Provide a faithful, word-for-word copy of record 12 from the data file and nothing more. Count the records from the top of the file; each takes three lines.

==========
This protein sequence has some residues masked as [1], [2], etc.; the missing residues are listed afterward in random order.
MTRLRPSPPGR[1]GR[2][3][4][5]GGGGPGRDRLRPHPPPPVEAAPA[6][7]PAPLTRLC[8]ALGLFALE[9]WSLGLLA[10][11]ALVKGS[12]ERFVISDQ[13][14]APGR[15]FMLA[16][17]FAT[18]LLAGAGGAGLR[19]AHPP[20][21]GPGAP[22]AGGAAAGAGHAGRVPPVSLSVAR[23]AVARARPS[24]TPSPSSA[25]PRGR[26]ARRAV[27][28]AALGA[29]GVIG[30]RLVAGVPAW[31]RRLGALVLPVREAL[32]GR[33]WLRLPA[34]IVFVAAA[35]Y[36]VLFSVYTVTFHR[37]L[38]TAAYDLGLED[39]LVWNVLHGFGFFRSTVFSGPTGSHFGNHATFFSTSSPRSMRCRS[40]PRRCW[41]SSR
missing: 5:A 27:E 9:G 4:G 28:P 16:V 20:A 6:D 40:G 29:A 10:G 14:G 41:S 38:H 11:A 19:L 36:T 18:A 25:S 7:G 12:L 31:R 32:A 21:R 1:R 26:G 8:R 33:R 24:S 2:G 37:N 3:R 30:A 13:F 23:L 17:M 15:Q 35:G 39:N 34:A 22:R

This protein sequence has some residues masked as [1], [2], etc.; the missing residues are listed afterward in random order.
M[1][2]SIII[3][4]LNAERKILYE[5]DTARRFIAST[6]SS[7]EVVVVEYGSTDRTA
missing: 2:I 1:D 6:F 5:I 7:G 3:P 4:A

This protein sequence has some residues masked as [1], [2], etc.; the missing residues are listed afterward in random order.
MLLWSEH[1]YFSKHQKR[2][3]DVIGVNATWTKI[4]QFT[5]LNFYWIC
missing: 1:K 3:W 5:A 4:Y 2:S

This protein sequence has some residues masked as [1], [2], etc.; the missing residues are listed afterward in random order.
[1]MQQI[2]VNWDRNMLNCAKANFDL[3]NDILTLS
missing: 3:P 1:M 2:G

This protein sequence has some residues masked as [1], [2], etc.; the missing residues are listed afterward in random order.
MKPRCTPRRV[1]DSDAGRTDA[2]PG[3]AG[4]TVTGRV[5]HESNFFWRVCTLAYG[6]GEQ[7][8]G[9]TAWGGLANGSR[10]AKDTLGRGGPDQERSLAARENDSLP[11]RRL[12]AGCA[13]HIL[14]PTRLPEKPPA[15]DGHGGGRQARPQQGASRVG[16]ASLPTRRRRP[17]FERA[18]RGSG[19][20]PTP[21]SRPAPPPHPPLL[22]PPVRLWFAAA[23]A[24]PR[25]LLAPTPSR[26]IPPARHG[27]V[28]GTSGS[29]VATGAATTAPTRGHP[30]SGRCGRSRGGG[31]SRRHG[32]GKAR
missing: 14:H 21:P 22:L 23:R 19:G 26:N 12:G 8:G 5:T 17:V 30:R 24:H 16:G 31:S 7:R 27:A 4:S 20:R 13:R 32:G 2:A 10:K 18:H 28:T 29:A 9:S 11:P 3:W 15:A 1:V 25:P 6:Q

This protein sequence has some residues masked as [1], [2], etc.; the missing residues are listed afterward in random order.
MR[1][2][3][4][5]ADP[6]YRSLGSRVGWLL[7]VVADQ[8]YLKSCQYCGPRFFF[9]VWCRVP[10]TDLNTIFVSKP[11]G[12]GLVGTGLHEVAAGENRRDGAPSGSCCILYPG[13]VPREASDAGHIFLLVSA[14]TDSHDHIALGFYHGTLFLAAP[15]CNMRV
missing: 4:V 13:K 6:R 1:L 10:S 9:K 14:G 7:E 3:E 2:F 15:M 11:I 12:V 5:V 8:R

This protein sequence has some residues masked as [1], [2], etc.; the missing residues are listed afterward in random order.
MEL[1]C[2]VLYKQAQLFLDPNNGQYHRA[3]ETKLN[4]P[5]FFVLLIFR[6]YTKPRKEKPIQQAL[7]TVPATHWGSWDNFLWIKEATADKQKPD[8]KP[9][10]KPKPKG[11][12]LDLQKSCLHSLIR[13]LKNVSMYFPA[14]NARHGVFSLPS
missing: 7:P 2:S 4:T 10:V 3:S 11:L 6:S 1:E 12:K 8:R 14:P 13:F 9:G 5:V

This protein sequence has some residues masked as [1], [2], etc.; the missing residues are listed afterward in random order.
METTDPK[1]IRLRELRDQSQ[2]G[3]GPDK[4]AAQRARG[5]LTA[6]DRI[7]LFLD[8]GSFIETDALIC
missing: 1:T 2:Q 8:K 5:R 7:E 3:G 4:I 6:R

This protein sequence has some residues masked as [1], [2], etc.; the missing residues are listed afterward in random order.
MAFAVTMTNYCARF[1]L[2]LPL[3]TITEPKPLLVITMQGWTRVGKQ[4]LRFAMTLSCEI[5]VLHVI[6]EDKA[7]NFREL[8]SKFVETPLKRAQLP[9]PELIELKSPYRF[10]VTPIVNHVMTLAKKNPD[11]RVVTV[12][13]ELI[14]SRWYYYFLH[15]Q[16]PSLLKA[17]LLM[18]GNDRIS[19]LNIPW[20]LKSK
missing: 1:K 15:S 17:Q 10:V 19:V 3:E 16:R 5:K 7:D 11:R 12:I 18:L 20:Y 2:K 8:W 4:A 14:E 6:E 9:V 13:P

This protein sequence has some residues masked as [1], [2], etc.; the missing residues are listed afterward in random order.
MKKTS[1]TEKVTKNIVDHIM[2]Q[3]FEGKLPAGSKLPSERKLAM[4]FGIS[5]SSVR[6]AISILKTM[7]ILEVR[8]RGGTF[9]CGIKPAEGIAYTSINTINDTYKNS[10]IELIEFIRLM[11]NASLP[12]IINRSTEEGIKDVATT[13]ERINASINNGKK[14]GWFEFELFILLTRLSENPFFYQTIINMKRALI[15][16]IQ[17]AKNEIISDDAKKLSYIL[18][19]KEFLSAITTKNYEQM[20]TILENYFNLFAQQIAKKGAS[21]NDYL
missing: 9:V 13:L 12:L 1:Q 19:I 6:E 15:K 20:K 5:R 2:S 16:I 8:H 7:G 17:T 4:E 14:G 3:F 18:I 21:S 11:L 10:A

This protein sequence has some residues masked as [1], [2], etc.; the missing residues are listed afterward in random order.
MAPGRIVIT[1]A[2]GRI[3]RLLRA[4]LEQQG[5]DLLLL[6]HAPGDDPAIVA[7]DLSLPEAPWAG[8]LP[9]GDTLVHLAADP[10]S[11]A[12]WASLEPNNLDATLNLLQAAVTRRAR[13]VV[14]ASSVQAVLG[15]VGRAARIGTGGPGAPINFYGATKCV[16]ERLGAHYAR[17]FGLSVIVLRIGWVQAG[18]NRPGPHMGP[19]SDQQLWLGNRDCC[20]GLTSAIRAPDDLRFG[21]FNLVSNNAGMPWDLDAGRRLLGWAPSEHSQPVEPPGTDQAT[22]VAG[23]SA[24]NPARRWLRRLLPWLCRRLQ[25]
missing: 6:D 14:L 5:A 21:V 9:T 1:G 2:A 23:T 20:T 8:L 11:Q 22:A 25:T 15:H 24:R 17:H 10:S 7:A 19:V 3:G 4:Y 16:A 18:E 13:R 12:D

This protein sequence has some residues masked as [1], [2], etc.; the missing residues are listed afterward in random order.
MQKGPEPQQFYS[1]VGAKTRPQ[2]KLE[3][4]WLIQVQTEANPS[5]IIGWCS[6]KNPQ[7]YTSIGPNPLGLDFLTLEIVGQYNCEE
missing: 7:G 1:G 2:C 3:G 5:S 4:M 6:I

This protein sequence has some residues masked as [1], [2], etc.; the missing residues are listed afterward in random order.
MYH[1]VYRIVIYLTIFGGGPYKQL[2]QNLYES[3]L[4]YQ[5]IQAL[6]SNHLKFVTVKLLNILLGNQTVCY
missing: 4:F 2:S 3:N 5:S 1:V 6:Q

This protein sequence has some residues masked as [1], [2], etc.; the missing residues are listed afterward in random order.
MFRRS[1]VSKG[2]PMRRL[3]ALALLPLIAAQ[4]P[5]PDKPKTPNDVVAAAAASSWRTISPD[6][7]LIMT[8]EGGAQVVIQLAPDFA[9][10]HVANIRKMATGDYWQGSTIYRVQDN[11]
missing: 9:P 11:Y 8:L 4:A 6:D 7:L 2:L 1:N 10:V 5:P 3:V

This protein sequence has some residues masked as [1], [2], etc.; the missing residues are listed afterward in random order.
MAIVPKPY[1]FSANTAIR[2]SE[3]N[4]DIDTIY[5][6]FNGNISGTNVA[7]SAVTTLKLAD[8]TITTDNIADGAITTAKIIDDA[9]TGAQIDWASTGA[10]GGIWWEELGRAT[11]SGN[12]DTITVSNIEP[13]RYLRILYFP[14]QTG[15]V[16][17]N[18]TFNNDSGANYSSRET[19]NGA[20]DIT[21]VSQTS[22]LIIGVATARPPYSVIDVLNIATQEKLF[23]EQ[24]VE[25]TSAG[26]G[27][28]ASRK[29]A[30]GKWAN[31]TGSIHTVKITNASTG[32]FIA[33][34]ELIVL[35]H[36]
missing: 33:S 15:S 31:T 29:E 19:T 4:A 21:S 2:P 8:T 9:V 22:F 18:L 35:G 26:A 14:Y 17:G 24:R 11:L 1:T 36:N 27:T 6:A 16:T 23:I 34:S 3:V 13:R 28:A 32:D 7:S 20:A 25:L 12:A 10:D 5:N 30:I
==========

This protein sequence has some residues masked as [1], [2], etc.; the missing residues are listed afterward in random order.
MQKGPEPQQFYS[1]VGAKTRPQ[2]KLE[3][4]WLIQVQTEANPS[5]IIGWCS[6]KNPQ[7]YTSIGPNPLGLDFLTLEIVGQYNCEE
missing: 7:G 1:G 2:C 3:G 5:S 4:M 6:I